Saturday, January 01, 2005

Trinity and Personality

William Tanksley Jr. writes:

I've been enjoying reading your weblog -- thanks for thinking outloud. We certainly need more loud thinkers.

I have a little issue with your trinity post. In short, it contains a very simple self-contradiction, formed from two direct statements that you imply the trinitarians propose. First, you point out their claim that God is tripersonal. Next, you ask the question (and imply a positive answer) whether God is _a_ divine person. But here is the simple, flat contradition: God cannot be both _a_ person (divine or otherwise) and _three_ persons in the same way at the same time.

Trinitarians (of whom I am one) do not hold that God is _a_ person; they do hold that He is a personal being, composed of three persons. A personal being must have a personality; but this does not ipso facto exclude a personal being from having more than one personality. I can discuss this at more length, if you'd like.

BV: This is an interesting and worthwhile response to the problem I posed yesterday. In effect, you solve the problem by denying that God is a person. God is a personal being, but not a person. I take you to be saying that God is not a person (one person) because He is three persons. In this way you try to block the move from three persons to four persons, from Trinity to Quaternity. By the way, I agree that a being can be personal without having just one personality. Multiple Personality Disorder would be an example of this. (I am not being sarcastic, nor am I suggesting this as a model for the Trinity.)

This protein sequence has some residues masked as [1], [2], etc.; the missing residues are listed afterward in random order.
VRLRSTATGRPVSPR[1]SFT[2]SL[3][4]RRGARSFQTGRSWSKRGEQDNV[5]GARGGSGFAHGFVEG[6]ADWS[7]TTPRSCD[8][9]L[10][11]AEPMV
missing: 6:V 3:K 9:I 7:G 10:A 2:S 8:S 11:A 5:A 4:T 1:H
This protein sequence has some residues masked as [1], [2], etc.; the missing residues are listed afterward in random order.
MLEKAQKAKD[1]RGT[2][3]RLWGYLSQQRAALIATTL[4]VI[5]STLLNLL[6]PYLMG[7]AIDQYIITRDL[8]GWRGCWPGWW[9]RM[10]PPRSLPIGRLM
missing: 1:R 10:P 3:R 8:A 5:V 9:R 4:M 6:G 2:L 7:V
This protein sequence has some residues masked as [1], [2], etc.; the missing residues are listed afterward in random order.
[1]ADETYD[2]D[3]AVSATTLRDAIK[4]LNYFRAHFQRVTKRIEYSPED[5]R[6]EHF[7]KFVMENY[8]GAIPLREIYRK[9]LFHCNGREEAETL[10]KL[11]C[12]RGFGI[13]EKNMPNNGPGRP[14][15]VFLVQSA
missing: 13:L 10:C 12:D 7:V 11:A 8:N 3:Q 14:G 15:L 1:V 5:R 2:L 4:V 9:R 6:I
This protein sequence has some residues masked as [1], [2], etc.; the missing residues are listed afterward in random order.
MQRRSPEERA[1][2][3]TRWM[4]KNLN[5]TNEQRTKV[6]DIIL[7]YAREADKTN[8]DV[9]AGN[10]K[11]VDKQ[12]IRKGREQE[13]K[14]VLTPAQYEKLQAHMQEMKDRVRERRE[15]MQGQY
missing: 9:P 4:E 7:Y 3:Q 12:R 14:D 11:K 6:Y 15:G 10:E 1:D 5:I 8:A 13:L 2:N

Your solution seems to imply that the divine unity is not a personal unity. A personal unity is a unity of consciousness. If God is not a person, then there is no one divine unity of consciousness, and God's unity is not a unity of consciousness. What sort of unity could it be? The unity of a set or some other kind of collection? Consider the set consisting of the Father, the Son, and the Holy Ghost: {F, S, G}. This set is personal in that its members are all persons. Could the unity of God be identified with the unity of that set? I should think not. That would be tantamount to tritheism, the doctrine that there are three gods.

For there to be exactly one God, God has to be an individual in His own right. A collection is given when its members are given; it is not an individual in its own right. But God is an individual in his own right. God must somehow be a unity of consciousness that integrates (literally: makes into a whole) the unities of consciousness of Father, Son, and Holy Ghost.

But how? That is the problem. If God's unity of consciousness integrates the other three unities of consciousness, how can it not be a fourth unity of consciousness?

But perhaps you have an answer to this -- which I would be interested in hearing.